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The Brief: Texas pre-election terror threat reportedly gets FBI's attention

According to a report released Friday morning, Texas, New York and Virginia are suspected targets of a potential attack on Monday, though officials have not confirmed the threats credibility.

The U.S. flag flies at half-mast over the Texas Capitol in Austin July 8, 2016 following overnight violence in Dallas that claimed the lives of five police officers.

The Big Story

The Dallas Morning News reported Sunday night that the FBI was interviewing Muslims in North Texas over the weekend following an alleged pre-election terrorism threat. The North Texas branch of CAIR confirmed that three interviews took place over the weekend and that it received reports of five more, though a representative in the FBI's Dallas field office declined to comment on the reports. Here’s what we know so far:

•  According to a CBS News report released Friday morning, Texas, New York and Virginia are all suspected targets of a potential terrorist attack Monday, through intelligence officers have not confirmed the credibility of the threat. In a statement Friday, Gov. Greg Abbott said his office is working with law enforcement and that Texans should “remain vigilant,” but a source told CBS News that the threat may be “aspirational” since it lacked specificity.

•  In a statement to the Tribune, a spokesman for the Texas Department of Public Safety said the "DPS is constantly in touch with fellow law enforcement and intelligence officials, including our Joint Terrorism Task Force partners." The spokesman added that the DPS adjusts its level of vigilance to meet any potential or emerging threats, and that it is taking this threat seriously.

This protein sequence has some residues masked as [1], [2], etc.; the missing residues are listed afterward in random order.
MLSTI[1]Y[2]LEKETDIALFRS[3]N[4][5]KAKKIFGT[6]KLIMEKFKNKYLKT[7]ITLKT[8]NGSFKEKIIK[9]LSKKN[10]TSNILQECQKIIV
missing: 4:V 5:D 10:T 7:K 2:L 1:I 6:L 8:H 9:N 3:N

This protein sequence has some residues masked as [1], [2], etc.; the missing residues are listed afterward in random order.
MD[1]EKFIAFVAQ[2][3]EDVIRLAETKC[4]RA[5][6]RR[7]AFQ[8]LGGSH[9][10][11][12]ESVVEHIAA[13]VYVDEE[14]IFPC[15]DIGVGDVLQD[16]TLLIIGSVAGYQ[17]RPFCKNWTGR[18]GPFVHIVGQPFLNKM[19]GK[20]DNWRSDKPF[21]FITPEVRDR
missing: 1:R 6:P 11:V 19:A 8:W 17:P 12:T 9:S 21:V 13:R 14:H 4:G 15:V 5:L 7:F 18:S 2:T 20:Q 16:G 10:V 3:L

•  In a video posted to Facebook and Twitter Saturday, Alia Salem, the director of the North Texas Council on American-Islamic Relations, warned the Muslim community about the interviews. "Muslims, along with fellow Americans, are committed to doing their job in helping to make our community safer. But for the Muslim community to be targeted as if we are guilty is inappropriate. If [law enforcement] wants to communicate with specific individuals, there should be no hindrance in doing that with an attorney,” Salem said.

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What We're Reading

(Links below lead to outside websites; content might be behind paywall)

GOP and Dem troops hit the streets to get out the vote, San Antonio Express-News

Win or lose, Donald Trump will leave his mark on the Texas GOP, Austin American-Statesman 

Can an anti-Trump surge of voters sway Texas?, The Washington Post 

Report takes the wind out of Texas' reputation as renewable powerhouse, KUT

Gov. Abbott girds for fresh fight against feds if Clinton wins, San Antonio Express-News

Today in TribTalk

"Those who endorse Donald Trump often rationalize it by invoking fear. Were Hillary Clinton to appoint a justice to replace Antonin Scalia, they argue, some of our most precious individual liberties — such as the freedom of religion — would be imperiled. This argument resonates here in Austin. Many are worried that the Supreme Court decision that allowed the Ten Commandments monument to remain on state Capitol grounds would be reversed."

— Anya BidwellAustin lawyer

"Donald Trump's repeated exhortations that the system is 'rigged,' including his repeated warnings at rallies that 'we have to make sure that this election is not stolen from us,"' has set off alarm bells among political observers."

— Jim Henson and Joshua Blank, the Texas Politics Project

Trib Events for the Calendar

•   Live Post-Election TribCast on Nov. 9 at The Austin Club 

•   A Conversation with state Reps. Andrew Murr and Jason Isaac on Nov. 14 at Schreiner University in Kerrville

•   A Symposium Previewing the 85th Legislature on Nov. 29 at The University of Texas - Texas Union Ballroom

•   A Conversation with Michael K. Young, President of Texas A&M University on Dec. 1 at The Austin Club

•   San Antonio & the Legislature: A Preview of the 85th on Dec. 2 at University of Texas at San Antonio – Downtown Campus

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